Horse Fight vs Flight Instinct

Betsy Greene, Equine Extension Specialist, University of Vermont; and Pat Comerford, Equine Extension Specialist, Penn State University

Horse Flight Instinct

Horses prefer to flee from danger, if possible. This may be in the form of a total “run off” or the horse that simply does not want to be caught. However, if flight is not an option, horses will fight to protect themselves from a perceived danger.

Horses evolved from small mammals whose survival depended on their ability to flee from …

Basic Horsemanship Principles

Even the simplest of tasks performed around horses can take long periods of time for both the horse and handler to learn. Everyday tasks such as haltering, leading and tying are important, simple tasks that must be done correctly. The article below explains the proper steps involved in catching, haltering and leading a horse, as well as cues to use while working around horses.

Steven M. Jones, Extension Horse Specialist, University of Arkansas

Catching a horse safely and correctly is …

Saddling the Horse

There is more to the saddling process than throwing on a saddle and cinching the girth. Correct saddling and grooming prior to riding is key to having an enjoyable ride. The article below discusses the proper way to groom and saddle your horse.

Steven M. Jones, Extension Horse Specialist, University of Arkansas

An incorrectly saddled horse is like a person wearing poorly fitted boots. The same way our feet begin to hurt and develop sores, the horse’s back begins to …

Safety at Horse Shows

Common sense is the key to safe and successful horse showing. Safety procedures should not only be practiced at horse shows but also at home every day. This article discusses safety issues at home and at the horse show, for both the exhibitor and show manager.

Doyle G. Meadows, Professor, Animal Science, University of Tennessee; Warren Gill, Professor, Animal Science

Girl holding horse

Safety at horse events, such as horse shows, should always be given the highest possible priority. The horse show environment …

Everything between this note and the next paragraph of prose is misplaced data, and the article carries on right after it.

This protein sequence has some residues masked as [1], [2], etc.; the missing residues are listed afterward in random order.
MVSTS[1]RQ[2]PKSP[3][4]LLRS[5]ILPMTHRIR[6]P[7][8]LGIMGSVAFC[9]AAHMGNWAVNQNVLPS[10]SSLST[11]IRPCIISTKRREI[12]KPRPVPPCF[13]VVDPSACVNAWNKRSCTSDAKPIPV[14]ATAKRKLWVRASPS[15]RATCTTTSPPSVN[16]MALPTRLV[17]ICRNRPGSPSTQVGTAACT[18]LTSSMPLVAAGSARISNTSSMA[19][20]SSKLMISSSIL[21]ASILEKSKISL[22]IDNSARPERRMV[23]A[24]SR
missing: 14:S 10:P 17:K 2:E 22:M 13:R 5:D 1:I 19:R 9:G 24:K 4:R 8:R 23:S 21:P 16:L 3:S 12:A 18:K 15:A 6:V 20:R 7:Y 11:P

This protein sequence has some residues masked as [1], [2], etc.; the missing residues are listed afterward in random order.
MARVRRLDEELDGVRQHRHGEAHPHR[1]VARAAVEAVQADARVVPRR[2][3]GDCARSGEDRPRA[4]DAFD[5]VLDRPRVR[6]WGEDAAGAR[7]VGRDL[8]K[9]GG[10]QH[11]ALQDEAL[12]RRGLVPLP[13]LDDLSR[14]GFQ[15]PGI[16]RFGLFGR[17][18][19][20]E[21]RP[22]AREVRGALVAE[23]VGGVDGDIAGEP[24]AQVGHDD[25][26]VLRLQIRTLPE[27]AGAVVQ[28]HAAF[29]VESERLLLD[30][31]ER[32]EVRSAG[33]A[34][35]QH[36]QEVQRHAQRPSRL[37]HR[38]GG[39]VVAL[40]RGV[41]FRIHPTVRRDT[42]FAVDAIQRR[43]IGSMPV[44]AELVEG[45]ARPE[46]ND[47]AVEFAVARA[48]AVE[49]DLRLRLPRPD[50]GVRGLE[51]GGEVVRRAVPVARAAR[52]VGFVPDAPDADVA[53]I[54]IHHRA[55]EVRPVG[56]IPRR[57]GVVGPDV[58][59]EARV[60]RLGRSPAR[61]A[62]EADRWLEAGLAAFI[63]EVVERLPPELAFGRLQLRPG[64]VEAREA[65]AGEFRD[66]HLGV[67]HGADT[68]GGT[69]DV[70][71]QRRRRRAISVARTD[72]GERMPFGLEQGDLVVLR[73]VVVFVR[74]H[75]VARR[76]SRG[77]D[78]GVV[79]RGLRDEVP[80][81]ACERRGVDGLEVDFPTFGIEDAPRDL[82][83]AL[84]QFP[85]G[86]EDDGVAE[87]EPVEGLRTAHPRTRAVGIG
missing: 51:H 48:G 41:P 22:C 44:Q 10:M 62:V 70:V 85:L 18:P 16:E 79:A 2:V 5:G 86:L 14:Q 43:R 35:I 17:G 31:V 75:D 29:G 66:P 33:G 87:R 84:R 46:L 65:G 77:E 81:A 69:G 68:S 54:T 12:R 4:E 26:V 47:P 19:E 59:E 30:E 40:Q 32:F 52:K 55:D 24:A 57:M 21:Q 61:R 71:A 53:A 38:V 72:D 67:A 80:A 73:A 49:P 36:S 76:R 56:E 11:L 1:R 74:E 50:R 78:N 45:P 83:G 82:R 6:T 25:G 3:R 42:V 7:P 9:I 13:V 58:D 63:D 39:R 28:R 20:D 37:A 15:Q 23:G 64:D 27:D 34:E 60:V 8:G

Showmanship and Grooming

Being able to handle your horse safely on the ground is an integral part of owning a horse. Showmanship takes this skill to the next level. Showmanship requires the horse and rider to be skilled in condition. The following article discusses how to prepare for a showmanship class and bring home a blue ribbon.

Revised by Gale Chrestman, Extension 4-H and Livestock Specialist, Mississippi State University.

Showmanship is the conditioning, grooming and presenting of a horse to its best advantage. …

Bit Selection for Riding and Training Horses

Identifying differences in bit construction and understanding some of the important principles of bit use will provide an educated basis for selecting bits. The article below explains the different types of bits available so that riders can determine which one is more appropriate for their horses.

David W. Freeman, OSU Extension Equine Specialist

Bits are designed for riders to cue a horse by placing pressure in and around a horse’s mouth. This pressure is used to control the speed and …

Understanding the Flight Zone of Horses

Pat Comerford, Extension Horse Specialist, Penn State University; and Betsy Greene, Equine Extension Specialist, University of Vermont


Flight Zone

One point to consider when approaching and working with your horse is its flight zone.

  • Understanding the flight zone can reduce stress to the horse and help prevent accidents to both horse and handler. The flight zone

Basics of Equine Behavior

One of the keys to safely working with your horse is understanding natural horse behavior. If you can predict when a horse is about to be aggressive or spook at something, you are better able to respond and either avoid a dangerous situation, or prevent that behavior. The article below explains some of the horse’s natural behaviors.

Carey A. Williams, Ph.D., Extension Specialist in Equine Management, Rutgers University


Reinforcement for Horse Learning

Ashley Griffin, University of Kentucky

The trainer must decide the appropriate form of reinforcement to stimulate the proper response when a horse initially learns a new cue. The basic principle of reinforcement is that certain events are capable of strengthening responses to certain stimuli. It is doubtful any learning can take place without some type of reinforcement.

Reinforcement can be divided into two categories:

  • Primary reinforcement – has natural reinforcement properties. Examples of primary reinforcement are feed, pain, and

Fundamental Training for Horse & Rider

In this set of videos, basic ground work, longing and handling methods are demonstrated, as well as numerous suppling and basic training maneuvers are shown to develop quiet, broke horses. An additional presentation discusses behavior of horses.

Presenters: Gary Stauffer and Monte Stauffer, UNL Extension Educators

This presentation was given at the 2007 Equestrian Academy at the University of Nebraska-Lincoln.

Ground Handling with Monte Stauffer

  • Ground Handling: Gaining Confidence When Handling Horses
  • Ground Handling: Putting on a Saddle and Bridle